Presentation on theme: "Adam Arsenault Department of Agricultural Economics University of Saskatchewan UNIVERSITY OF SASKATCHEWAN Saskatoon, Saskatchewan, Canada. www.usask.ca."— Presentation transcript:
Adam Arsenault Department of Agricultural Economics University of Saskatchewan UNIVERSITY OF SASKATCHEWAN Saskatoon, Saskatchewan, Canada. A Multi-Agent Systems Approach to Farmland Auction Markets
Department of Agricultural Economics The Issue Multiple farmland auction markets and interactions are poorly understood Current methodologies cannot account for: Interaction between farmers (agents) and their environment Heterogeneity of land and farmer characteristics Spatial and temporal aspects of land purchases and sales Little is known about the impacts of bidder learning on farmland prices
Department of Agricultural Economics Project Objectives Develop modern auction theory applicable to Canadian prairies farmland market Specifically, this entails : Incorporating heterogeneity into farmer characteristics and geographical landscape Incorporating learning mechanisms and feedback into bidding strategies for agricultural land Better understanding the effects of farmer interactions and adaptive learning in a repeated game of bidding in auction markets
Department of Agricultural Economics Difficulties with the “Classical Model” - Agents Classical models assume rational expectations and optimization in bidding strategies Optimization strategies tell us nothing about the negotiation and bidding process (Zeng et al 1998) Results in only strategic moves: No interaction or learning (Selten 2001, Selten and Neugebauer 2006) Classical models cannot find solutions to “analytically complex” problems (Tesfatsion 2002) Simple models of interactions and feedback (learning) become complex very quickly Nonlinearity
Department of Agricultural Economics Difficulties with the “Classical Model” - Land Space and the heterogeneity of land Law of one price may not always apply to land Land Price = F ( Location, Quality, Time, β ) Time is crucial in land acquisitions Land is a lumpy investment Desired land not always available Outcome of auction (win/lose) is critical in success of individual farms Bidding strategies and learning are paramount
Department of Agricultural Economics The Model Multi-Agent Systems (MAS)/ Agent-Based Computational Economics (ACE) “The computational study of economies modeled as evolving systems of autonomous interacting agents.” (Tesfatsion 2002) Agents have Goals, Actions, and Domain Knowledge (Stone and Veloso 2000) Dynamic model of heterogeneous agent interactions Learning in repeated games of bidding using behavioral adaptations Dynamic model of farmland markets with spatial and temporal factors Land is lumpy, heterogeneous, and non-transportable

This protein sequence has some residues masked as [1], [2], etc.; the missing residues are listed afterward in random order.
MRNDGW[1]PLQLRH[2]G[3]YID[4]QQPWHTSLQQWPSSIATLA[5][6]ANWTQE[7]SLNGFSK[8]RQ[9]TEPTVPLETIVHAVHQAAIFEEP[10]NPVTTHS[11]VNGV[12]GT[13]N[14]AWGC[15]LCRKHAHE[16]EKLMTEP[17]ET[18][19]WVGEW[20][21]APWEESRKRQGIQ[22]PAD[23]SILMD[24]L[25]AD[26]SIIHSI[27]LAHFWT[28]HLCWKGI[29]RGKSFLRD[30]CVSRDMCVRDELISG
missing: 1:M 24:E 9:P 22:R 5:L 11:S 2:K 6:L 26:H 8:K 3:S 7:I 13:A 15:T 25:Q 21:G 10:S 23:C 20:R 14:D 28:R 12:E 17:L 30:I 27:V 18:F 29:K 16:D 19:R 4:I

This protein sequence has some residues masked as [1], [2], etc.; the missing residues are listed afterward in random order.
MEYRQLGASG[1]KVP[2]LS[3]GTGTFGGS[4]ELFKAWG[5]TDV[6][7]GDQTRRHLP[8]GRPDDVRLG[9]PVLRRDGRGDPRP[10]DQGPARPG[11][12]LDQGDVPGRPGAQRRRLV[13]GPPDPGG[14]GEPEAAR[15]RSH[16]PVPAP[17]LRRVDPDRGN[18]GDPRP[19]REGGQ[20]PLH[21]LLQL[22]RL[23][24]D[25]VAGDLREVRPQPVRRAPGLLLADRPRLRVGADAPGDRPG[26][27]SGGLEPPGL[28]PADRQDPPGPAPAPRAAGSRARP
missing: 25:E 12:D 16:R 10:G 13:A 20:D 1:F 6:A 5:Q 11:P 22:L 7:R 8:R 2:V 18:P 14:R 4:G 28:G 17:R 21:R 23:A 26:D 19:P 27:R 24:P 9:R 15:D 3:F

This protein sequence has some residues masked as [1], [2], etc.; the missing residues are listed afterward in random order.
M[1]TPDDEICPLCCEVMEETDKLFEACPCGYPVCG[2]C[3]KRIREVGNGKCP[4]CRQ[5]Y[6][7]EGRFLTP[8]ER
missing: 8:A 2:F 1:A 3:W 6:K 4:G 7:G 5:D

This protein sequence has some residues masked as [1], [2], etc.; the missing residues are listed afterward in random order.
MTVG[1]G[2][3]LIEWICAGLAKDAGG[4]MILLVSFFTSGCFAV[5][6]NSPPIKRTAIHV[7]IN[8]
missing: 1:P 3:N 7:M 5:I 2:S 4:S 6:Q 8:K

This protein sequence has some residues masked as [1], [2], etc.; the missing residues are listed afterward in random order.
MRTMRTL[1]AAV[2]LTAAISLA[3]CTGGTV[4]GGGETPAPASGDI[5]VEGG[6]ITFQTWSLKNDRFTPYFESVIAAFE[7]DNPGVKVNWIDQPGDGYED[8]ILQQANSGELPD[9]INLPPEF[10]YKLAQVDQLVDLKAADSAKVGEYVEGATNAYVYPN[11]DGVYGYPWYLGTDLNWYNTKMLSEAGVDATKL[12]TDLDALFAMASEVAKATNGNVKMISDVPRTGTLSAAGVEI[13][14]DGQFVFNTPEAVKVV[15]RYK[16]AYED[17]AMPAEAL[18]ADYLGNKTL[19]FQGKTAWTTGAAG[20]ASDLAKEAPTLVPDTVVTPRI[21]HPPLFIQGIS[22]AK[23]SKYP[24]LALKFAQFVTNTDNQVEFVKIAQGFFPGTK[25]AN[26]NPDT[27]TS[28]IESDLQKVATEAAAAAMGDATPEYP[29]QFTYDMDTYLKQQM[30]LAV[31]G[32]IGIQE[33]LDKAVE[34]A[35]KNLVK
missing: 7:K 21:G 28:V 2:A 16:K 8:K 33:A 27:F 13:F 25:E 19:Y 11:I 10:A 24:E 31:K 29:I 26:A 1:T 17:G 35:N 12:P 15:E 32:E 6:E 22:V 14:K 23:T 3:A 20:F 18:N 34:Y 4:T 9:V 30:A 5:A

Department of Agricultural Economics Why Agents Matter Heterogeneity, interaction, and feedback (Stone and Veloso 2000) Agents interact with one-another and surrounding environment – not simply market clearing prices Goals Actions Domain Knowledge Goals Actions Domain Knowledge Goals Actions Domain Knowledge Environment Feedback and Interaction
Department of Agricultural Economics System Flow Adaptiv e Learnin g Exogenous Rain Yield = F(Rain,Soil) Count Years Profit/Loss Continue Farming? Exit Sell Land: Skip To Sell Farm Based on Expectations Decide How Much to Seed Private Sale With Prob. T Private Sale Land? SellBuy Neither Seed Harvest Update Expectation About Land Reservation Price Bid Win/Lose Update Probabilities Feedback Learning START
Department of Agricultural Economics How Efficient Are Current Farmland Markets? How well does game theoretic predicted price map actual price? Is farmland available to those who need it when they need it? Do better informed farmers actually do better? Better bidders What salient features of farmer behavior/learning are driving trends in farmland prices?
Department of Agricultural Economics QUESTIONS? Thank You!